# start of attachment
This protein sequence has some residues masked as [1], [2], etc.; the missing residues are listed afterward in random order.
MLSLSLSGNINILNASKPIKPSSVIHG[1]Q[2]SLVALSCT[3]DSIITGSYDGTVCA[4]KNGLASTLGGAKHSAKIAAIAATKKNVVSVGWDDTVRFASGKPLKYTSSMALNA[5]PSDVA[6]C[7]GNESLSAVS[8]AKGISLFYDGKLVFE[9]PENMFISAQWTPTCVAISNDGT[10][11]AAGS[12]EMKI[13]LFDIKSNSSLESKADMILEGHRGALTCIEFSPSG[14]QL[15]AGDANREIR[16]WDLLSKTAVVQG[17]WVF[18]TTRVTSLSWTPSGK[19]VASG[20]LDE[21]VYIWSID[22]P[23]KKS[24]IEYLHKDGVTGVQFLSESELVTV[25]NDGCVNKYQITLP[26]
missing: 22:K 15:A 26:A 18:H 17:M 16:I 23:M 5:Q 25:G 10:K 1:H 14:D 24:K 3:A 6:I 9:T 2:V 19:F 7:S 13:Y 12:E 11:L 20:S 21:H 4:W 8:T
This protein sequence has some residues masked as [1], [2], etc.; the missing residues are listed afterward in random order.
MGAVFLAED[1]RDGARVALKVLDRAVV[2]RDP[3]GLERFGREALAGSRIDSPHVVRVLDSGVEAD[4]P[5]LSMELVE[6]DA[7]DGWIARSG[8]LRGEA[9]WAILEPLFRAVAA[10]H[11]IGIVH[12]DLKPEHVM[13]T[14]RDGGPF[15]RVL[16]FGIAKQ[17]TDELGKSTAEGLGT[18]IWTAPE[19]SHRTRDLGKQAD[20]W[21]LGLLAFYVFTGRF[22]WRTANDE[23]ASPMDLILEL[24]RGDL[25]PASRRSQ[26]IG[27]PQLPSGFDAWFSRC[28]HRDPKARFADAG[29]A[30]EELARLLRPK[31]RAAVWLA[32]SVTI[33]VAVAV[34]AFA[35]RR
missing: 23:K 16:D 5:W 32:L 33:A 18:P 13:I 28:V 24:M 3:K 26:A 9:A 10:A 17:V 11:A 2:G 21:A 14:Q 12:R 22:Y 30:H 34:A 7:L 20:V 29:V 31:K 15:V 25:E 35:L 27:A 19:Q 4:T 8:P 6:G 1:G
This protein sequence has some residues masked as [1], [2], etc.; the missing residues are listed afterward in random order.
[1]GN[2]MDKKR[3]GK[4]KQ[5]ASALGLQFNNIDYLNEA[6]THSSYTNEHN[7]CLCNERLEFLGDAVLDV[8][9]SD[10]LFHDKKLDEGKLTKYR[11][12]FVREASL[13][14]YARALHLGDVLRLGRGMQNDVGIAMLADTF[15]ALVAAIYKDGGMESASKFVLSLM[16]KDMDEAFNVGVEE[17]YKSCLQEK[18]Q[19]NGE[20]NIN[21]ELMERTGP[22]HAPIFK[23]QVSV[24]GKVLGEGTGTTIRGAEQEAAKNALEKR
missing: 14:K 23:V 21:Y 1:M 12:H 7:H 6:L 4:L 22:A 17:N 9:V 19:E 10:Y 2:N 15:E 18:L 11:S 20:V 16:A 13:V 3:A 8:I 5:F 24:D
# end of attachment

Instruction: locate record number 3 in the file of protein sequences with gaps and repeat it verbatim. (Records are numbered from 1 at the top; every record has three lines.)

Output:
This protein sequence has some residues masked as [1], [2], etc.; the missing residues are listed afterward in random order.
[1]GN[2]MDKKR[3]GK[4]KQ[5]ASALGLQFNNIDYLNEA[6]THSSYTNEHN[7]CLCNERLEFLGDAVLDV[8][9]SD[10]LFHDKKLDEGKLTKYR[11][12]FVREASL[13][14]YARALHLGDVLRLGRGMQNDVGIAMLADTF[15]ALVAAIYKDGGMESASKFVLSLM[16]KDMDEAFNVGVEE[17]YKSCLQEK[18]Q[19]NGE[20]NIN[21]ELMERTGP[22]HAPIFK[23]QVSV[24]GKVLGEGTGTTIRGAEQEAAKNALEKR
missing: 14:K 23:V 21:Y 1:M 12:H 7:H 6:L 4:L 22:A 17:N 9:V 19:E 10:Y 2:N 15:E 18:L 11:S 20:V 16:A 13:V 3:A 8:I 5:F 24:D